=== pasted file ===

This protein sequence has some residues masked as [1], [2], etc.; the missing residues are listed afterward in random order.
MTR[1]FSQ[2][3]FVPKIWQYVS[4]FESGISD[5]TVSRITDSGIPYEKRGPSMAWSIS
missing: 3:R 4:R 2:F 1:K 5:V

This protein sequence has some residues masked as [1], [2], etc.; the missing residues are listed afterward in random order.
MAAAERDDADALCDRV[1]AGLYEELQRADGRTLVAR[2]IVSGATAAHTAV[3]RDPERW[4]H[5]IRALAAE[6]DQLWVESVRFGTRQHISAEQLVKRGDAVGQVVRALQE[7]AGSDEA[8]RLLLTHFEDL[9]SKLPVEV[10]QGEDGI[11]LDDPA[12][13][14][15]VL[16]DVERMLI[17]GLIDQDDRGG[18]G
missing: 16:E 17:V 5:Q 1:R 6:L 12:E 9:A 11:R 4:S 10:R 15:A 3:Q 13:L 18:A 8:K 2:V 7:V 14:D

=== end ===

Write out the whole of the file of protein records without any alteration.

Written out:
This protein sequence has some residues masked as [1], [2], etc.; the missing residues are listed afterward in random order.
MTR[1]FSQ[2][3]FVPKIWQYVS[4]FESGISD[5]TVSRITDSGIPYEKRGPSMAWSIS
missing: 3:R 4:R 2:F 1:K 5:V

This protein sequence has some residues masked as [1], [2], etc.; the missing residues are listed afterward in random order.
MAAAERDDADALCDRV[1]AGLYEELQRADGRTLVAR[2]IVSGATAAHTAV[3]RDPERW[4]H[5]IRALAAE[6]DQLWVESVRFGTRQHISAEQLVKRGDAVGQVVRALQE[7]AGSDEA[8]RLLLTHFEDL[9]SKLPVEV[10]QGEDGI[11]LDDPA[12][13][14][15]VL[16]DVERMLI[17]GLIDQDDRGG[18]G
missing: 16:E 17:V 5:Q 1:R 6:L 12:E 9:A 11:R 4:S 10:R 15:A 3:Q 13:L 18:A 8:K 2:V 7:V 14:D